It was the first day of classes, spring semester of my sophomore year, and that meant a new section of Contemporary Civilization and a new professor at the helm. I had already accepted, halfway through the first semester of the course, that we weren’t going to read anything remotely “contemporary” and that the worst readings were those that addressed what it means to be “civilized.”
My classmates and I sat around the long, boardroom-style table, trading groundless speculations about our new professor, who was, at this point, officially late. Eventually, the expectation of his arrival killed off this awkward banter, and we sat in silence, waiting. He was now five minutes late. Off to a good start, professor.
Just as the silence was about to break, the door flew open and there he was—tall, very tall, wearing a suit and tie. Barely glancing at us, he set his briefcase down at the head of the table and began to pace around the room. I studied him—the intensity of his demeanor, the energy in his step. I could already tell I’d be working my ass off this semester.
“What would the authors from last semester have to say about the Charlie Hebdo attack?”
These were the first words out of his mouth. I think that most of us were, at this point, extremely confused. How dare he skip all the niceties and formalities, the introductions and icebreakers, the verbatim reading of the syllabus? How dare he make us think about books that we were supposed to (but didn’t) read three months ago? How dare he put us on the spot like that?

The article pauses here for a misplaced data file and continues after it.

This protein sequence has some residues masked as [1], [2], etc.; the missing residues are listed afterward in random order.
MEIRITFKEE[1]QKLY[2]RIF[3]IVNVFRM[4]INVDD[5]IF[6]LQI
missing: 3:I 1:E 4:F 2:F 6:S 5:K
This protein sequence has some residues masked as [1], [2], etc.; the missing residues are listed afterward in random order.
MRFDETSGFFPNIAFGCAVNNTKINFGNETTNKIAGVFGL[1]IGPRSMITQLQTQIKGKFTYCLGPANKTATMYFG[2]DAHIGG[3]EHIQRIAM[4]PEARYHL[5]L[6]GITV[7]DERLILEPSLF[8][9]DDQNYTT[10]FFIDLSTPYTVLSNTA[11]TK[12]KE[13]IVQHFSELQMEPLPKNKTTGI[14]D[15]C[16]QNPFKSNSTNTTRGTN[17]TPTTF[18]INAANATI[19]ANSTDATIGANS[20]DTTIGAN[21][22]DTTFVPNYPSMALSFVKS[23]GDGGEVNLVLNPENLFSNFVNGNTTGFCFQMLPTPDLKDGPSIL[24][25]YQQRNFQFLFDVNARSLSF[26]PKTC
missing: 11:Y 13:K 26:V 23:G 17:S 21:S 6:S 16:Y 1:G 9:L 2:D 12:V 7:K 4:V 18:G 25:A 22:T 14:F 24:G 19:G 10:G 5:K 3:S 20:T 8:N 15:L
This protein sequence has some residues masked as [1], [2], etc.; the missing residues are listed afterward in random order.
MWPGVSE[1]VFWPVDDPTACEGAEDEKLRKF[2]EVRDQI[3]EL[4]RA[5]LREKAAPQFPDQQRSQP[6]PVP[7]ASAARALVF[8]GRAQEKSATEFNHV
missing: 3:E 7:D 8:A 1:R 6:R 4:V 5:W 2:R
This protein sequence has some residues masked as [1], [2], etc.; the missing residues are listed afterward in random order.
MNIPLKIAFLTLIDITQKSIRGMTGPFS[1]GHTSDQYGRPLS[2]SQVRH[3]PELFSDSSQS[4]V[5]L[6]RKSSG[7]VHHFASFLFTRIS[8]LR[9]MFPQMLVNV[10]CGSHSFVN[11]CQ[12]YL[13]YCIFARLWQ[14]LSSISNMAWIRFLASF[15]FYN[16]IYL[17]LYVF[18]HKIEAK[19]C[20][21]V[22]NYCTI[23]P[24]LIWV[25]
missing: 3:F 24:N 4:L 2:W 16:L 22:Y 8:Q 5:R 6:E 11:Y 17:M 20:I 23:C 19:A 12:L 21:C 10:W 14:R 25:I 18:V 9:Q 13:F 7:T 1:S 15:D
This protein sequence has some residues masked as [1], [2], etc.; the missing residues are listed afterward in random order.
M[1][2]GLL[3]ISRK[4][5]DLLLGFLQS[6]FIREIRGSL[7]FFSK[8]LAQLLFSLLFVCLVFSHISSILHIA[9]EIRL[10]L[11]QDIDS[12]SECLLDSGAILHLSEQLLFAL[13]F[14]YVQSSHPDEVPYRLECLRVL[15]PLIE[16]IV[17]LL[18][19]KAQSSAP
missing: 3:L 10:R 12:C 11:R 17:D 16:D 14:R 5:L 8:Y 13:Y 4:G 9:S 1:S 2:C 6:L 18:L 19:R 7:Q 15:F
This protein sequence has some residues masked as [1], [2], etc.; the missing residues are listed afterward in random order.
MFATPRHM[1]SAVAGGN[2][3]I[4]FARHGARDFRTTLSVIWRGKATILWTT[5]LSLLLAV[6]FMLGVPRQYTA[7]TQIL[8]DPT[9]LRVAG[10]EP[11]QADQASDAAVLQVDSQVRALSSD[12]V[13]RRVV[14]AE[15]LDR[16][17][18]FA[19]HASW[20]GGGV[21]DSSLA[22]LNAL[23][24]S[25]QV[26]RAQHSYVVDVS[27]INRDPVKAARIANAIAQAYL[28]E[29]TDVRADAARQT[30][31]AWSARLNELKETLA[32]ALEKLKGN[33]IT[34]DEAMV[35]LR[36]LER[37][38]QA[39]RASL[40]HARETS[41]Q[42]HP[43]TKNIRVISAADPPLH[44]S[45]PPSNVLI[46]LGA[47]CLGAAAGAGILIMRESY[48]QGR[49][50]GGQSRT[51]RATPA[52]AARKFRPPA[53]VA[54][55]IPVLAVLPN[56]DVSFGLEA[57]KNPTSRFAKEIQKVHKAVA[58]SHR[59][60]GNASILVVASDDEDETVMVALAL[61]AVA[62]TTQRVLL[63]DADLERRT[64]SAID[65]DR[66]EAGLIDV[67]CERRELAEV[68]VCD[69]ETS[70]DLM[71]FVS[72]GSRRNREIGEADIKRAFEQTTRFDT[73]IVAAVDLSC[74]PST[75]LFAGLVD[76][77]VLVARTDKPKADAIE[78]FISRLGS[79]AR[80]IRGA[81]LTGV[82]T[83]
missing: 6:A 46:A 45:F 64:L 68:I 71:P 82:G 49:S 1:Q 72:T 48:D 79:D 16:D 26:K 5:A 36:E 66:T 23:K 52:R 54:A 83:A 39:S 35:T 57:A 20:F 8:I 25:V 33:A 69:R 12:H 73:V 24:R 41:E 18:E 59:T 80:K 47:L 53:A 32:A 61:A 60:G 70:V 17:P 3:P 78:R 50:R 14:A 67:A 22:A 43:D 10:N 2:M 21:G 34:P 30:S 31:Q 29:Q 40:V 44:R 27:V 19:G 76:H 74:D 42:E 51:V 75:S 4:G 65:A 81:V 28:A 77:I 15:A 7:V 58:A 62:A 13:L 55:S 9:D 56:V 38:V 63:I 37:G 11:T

We remained silent, and firmly so. But, the tone of silence had shifted from anticipatory to cagey. He raised his eyebrows and lifted a hand toward us, as if to say, “I’m waiting.”
After a painful minute, one brave student decided to give it a try, but failed, miserably: “Well... the Quran says that jihad is one of the Pillars of Islam?”
“No, it doesn’t,” he said, without flinching. He wasn’t being ideological, he was just stating the facts: “The Five Pillars aren’t in the Quran, they’re from the Hadith of Gabriel and jihad’s not one of them.” He looked to the rest of us for something better, but we had nothing to offer. Either we were incredibly intimidated, or we simply had nothing good to say. We had probably all managed to get through the last semester without having to think or read much at all. Not this semester.
We spent the next four months immersed in conversation, skipping summary and diving right into analysis. We pitted Rousseau against Hobbes, Mill against Kant, Marx against Smith, and ourselves against them all. It was an electrifying experience. I felt that I finally understood the point of CC: it is a tradition in the first place and, in that sense, just an arbitrary ritual; and, certainly, we shouldn’t practice ritual for ritual’s sake. We also, however, shouldn’t renounce a ritual just as we are given the chance to reshape it. Our professor gave us that chance. In his classroom, we were not meant to be passive observers and recorders of “the cannon.” We were simultaneously its inheritors and the executors of its will.
So, we took his lead on one major modification: in our hands, the cannon would not serve as a badge, signifying membership into a good ol’ boys’ club. It was not to be flaunted as a symbol of “civility” in lame invocations of Greek gods. In our classroom, it would be a tool—a tool for understanding the trajectory of an uncomfortable history and for confronting the question of progress in the midst of an imperfect present. And as I would come to realize, moral introspection was always at the heart of the matter.